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What Is Gamma Knife?

A type of radiosurgery (radiation therapy) machine that acts by focusing low-dosage gamma radiation from many sources on a precise target. Areas adjacent to the target receive only slight doses of radiation, while the target gets the full intensity.

The gamma knife may be used to treat brain tumors, metastatic tumors in the brain (from sites such as the breast, lung, and skin), vascular malformations of the brain, acoustic neuromas (a tumor of the hearing nerve); meningiomas (tumors on the protective layers of the brain); trigeminal neuralgia causing severe facial pain; and temporal lobe epilepsy.

Headframe application

Patients are fitted for a lightweight frame which holds the head still during the procedure. A local anesthetic is injected in the four areas where the frame is attached to the head with mounting pins. Patients feel slight pressure during the headframe application, but this sensation usually goes away when the headframe is in place. Patients are able to move their heads after the headframe is applied.

Imaging to pinpoint the target

This may include CT (computed tomography), MRI (magnetic resonance imaging) and cerebral angiography. Patients may have had these studies performed before, but they must be repeated with the headframe in place to precisely map the area to be treated.


when the radiation plan is ready, patients lie on the Gamma KnifeT couch and are positioned into a guiding device that holds their heads securely in the Gamma KnifeT helmet.

After patients are in position, the staff goes into an adjoining room to monitor the procedure with video cameras and an intercom system. Patients can talk to the physicians and nurses during the procedure. The number of minutes that each radiation dose lasts is determined during dose planning. The procedure usually includes multiple doses that are delivered one after the other, all on the same day.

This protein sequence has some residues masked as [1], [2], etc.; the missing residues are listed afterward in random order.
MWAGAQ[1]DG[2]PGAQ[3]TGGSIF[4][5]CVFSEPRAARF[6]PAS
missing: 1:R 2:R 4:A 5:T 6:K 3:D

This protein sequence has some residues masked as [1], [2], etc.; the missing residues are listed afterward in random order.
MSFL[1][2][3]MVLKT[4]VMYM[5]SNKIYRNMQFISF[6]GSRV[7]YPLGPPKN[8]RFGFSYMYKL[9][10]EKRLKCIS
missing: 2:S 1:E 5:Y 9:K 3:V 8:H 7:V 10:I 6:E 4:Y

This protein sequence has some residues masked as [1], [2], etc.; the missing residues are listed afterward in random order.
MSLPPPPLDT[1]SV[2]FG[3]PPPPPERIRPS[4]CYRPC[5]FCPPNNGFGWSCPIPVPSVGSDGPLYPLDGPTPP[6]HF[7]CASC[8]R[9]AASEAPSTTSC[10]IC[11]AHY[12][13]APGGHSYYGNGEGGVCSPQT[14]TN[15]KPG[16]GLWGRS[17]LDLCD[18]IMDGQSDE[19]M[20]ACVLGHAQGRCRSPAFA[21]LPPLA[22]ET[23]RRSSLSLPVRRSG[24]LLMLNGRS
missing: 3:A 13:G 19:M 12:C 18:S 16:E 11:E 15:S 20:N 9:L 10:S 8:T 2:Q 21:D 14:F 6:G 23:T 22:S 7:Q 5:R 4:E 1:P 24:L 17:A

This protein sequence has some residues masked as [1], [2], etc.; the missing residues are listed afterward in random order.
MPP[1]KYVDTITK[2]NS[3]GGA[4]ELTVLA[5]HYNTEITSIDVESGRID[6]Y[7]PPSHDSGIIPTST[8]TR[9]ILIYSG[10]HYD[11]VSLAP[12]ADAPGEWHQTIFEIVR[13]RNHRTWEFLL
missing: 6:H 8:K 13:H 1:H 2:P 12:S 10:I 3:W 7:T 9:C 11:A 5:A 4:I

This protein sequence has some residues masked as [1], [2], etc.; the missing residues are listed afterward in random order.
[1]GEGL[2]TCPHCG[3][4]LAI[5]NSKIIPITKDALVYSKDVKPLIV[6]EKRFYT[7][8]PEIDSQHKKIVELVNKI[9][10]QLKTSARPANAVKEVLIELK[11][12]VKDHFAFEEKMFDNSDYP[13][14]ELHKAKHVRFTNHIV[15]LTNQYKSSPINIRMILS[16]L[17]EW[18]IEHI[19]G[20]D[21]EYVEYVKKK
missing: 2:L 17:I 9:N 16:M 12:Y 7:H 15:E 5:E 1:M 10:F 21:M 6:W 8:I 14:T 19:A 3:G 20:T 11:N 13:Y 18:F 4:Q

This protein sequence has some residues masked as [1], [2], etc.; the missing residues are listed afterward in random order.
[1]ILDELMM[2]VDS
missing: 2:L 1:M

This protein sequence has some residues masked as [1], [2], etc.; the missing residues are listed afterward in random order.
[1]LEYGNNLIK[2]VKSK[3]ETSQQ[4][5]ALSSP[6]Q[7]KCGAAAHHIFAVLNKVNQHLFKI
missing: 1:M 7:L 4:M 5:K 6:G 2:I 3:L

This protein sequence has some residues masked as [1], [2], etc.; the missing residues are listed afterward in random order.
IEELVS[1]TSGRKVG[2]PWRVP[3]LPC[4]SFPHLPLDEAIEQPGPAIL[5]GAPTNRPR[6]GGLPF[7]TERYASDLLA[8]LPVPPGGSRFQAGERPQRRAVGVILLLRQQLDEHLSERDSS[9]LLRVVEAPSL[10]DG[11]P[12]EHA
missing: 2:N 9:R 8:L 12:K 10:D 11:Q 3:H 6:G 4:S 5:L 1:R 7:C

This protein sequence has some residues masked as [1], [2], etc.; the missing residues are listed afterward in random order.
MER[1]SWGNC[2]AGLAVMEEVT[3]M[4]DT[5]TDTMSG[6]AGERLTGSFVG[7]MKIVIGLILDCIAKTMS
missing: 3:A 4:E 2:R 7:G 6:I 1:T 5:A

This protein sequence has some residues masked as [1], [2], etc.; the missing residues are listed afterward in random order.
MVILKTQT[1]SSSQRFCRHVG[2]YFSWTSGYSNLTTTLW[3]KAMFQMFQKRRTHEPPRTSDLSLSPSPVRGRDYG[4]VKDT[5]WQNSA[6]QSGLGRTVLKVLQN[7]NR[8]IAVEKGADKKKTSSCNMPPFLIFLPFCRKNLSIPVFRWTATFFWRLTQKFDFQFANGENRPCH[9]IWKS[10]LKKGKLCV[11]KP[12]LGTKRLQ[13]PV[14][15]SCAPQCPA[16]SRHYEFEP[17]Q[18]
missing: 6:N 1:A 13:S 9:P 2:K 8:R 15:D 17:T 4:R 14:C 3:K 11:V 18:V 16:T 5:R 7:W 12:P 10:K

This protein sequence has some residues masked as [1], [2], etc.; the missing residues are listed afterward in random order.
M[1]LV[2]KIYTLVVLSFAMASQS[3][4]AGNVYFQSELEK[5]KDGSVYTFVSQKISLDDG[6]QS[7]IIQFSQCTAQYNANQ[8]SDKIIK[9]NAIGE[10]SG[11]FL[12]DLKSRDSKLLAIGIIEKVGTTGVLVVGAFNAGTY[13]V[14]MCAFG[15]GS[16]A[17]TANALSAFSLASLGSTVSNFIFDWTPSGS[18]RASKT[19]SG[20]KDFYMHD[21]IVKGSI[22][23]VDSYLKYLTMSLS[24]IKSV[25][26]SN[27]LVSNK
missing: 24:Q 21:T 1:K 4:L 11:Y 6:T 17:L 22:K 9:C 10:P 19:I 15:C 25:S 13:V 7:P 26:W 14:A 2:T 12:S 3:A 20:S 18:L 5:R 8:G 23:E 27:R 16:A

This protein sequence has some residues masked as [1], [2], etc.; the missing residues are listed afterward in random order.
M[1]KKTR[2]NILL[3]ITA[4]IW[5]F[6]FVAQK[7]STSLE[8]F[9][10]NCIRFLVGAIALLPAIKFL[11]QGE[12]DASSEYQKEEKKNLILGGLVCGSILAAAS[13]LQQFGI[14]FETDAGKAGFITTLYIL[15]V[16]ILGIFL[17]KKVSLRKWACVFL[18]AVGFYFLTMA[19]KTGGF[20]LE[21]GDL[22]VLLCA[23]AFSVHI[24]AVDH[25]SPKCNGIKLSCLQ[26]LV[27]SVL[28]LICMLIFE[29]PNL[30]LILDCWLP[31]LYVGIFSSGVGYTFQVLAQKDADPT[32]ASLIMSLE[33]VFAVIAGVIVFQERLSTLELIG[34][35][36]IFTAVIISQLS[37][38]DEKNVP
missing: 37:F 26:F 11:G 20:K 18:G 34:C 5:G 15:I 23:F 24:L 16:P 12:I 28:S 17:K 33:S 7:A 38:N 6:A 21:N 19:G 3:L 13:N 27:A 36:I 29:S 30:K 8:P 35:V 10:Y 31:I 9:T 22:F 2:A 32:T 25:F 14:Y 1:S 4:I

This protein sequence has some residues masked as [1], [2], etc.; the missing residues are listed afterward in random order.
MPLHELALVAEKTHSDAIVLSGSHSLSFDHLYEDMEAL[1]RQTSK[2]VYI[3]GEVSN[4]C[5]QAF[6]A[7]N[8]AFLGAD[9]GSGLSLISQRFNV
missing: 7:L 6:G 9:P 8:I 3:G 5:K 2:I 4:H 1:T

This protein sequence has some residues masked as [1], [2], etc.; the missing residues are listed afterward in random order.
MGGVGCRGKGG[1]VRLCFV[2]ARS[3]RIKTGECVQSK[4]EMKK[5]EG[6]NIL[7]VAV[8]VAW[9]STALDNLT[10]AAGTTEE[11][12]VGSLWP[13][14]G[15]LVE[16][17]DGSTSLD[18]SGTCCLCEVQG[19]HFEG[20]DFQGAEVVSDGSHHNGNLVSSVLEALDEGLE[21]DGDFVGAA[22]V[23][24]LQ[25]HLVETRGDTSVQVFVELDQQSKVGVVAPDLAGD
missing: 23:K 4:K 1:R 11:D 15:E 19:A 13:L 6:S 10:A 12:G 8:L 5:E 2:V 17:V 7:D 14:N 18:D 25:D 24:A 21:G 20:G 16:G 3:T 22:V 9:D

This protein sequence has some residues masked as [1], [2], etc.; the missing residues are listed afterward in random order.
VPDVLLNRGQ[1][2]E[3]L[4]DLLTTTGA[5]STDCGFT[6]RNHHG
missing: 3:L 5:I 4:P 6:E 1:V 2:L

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Benefits of the Gamma Knife

The benefits of the Gamma Knife impact all concerned; physicians, patients, hospitals and society as a whole. These benefits are derived from its unique non-invasive nature, minimal hospitalization requirements, affordable cost and impressive long-term results.

Reduced Health Risk

Gamma Knife radiosurgery requires no incision, thereby eliminating the risk of infection associated with open craniotomy. Other risks that are eliminated include potential damage to healthy tissue and adverse reaction to general anesthesia. The Gamma Knife design and advance treatment planning software ensure that only abnormal tissue is treated, minimizing injury to the surrounding healthy brain tissue.

Overnight Hospitalization

Conventional neurosurgery requires hospitalization and convalescence, rehabilitation and restrictions on physical activity are often necessary. Radiosurgery patients are seldom hospitalized and can resume regular activities within one to two days.

No Hair Loss or Scarring

Gamma Knife radiosurgery treatment is specifically designed to protect the patient from diffuse exposure to radiation, avoiding disfigurement and scarring problems associated with neurosurgery.

Reduced Cost

Radiosurgery provides a cost savings of an estimated 20 to 50 percent when compared to conventional surgery.

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